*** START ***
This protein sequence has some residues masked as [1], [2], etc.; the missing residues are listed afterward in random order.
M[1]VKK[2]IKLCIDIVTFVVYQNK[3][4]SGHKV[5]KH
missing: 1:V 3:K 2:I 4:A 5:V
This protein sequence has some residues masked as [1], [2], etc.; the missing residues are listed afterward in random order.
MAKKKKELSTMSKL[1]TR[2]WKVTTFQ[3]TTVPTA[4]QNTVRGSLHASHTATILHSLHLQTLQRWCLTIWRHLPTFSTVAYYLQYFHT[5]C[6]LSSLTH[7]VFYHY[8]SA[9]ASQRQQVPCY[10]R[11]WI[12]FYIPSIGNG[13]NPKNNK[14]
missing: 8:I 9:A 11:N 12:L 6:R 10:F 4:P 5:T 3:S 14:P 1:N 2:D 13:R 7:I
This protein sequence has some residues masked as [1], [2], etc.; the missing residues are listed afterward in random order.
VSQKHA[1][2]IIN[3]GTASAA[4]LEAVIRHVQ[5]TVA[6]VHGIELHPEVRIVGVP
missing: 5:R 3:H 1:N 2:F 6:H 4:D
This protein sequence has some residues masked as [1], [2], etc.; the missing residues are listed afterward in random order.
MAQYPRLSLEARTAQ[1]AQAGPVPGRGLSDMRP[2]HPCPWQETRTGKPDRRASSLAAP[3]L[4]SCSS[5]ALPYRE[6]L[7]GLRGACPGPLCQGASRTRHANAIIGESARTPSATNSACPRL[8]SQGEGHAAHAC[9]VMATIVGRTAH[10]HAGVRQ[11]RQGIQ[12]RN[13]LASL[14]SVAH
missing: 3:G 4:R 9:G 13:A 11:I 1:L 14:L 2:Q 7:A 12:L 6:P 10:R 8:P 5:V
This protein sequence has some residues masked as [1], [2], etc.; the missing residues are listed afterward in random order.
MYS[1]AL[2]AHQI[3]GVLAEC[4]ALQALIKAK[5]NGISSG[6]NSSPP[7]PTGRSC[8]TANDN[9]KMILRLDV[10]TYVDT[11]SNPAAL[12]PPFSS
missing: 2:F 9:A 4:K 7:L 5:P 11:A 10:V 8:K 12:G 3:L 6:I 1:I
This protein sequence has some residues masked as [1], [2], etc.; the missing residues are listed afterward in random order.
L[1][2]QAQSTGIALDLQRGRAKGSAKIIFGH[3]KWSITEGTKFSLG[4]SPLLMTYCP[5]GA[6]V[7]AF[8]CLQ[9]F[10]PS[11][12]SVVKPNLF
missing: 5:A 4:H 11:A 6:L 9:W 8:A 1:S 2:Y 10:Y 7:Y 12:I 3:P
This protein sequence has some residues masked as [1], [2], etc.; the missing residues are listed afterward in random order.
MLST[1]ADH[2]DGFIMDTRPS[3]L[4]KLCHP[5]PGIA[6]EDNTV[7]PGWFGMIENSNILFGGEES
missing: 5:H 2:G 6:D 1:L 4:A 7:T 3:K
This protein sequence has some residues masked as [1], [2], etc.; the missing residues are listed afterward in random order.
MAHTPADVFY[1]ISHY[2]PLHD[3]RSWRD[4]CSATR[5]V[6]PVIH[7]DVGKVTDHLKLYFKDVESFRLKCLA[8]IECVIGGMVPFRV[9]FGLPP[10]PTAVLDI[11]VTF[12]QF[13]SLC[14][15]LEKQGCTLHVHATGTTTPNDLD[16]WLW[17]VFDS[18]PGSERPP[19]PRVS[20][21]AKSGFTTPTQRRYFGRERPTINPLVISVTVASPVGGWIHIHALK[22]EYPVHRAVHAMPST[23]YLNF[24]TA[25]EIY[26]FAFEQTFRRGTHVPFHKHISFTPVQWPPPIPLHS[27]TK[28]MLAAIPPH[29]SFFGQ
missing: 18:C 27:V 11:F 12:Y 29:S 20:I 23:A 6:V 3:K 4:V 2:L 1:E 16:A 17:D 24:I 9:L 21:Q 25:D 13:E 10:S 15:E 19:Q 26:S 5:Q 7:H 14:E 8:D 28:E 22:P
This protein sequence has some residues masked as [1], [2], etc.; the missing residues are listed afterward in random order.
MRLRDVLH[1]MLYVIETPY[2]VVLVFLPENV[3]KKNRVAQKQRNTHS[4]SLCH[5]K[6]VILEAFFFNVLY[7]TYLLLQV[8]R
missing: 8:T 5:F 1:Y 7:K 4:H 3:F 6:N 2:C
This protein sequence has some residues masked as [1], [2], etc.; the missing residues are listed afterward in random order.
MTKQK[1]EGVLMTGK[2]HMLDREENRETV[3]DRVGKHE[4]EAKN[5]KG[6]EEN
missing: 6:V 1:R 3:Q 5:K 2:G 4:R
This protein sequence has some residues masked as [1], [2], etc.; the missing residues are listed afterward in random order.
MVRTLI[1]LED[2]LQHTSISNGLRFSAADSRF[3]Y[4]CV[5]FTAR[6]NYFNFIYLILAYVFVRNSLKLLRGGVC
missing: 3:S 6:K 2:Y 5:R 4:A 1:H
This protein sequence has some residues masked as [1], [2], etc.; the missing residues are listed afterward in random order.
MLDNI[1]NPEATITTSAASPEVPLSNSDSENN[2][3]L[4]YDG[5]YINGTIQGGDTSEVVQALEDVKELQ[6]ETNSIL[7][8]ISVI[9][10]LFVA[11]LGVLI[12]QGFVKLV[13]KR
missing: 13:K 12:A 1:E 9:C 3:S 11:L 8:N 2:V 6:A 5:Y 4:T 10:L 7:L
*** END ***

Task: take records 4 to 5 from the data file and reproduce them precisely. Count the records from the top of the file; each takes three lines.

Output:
This protein sequence has some residues masked as [1], [2], etc.; the missing residues are listed afterward in random order.
MAQYPRLSLEARTAQ[1]AQAGPVPGRGLSDMRP[2]HPCPWQETRTGKPDRRASSLAAP[3]L[4]SCSS[5]ALPYRE[6]L[7]GLRGACPGPLCQGASRTRHANAIIGESARTPSATNSACPRL[8]SQGEGHAAHAC[9]VMATIVGRTAH[10]HAGVRQ[11]RQGIQ[12]RN[13]LASL[14]SVAH
missing: 3:G 4:R 9:G 13:A 11:I 1:L 14:L 2:Q 7:A 12:L 6:P 10:R 8:P 5:V
This protein sequence has some residues masked as [1], [2], etc.; the missing residues are listed afterward in random order.
MYS[1]AL[2]AHQI[3]GVLAEC[4]ALQALIKAK[5]NGISSG[6]NSSPP[7]PTGRSC[8]TANDN[9]KMILRLDV[10]TYVDT[11]SNPAAL[12]PPFSS
missing: 2:F 9:A 4:K 7:L 5:P 11:A 10:V 8:K 12:G 3:L 6:I 1:I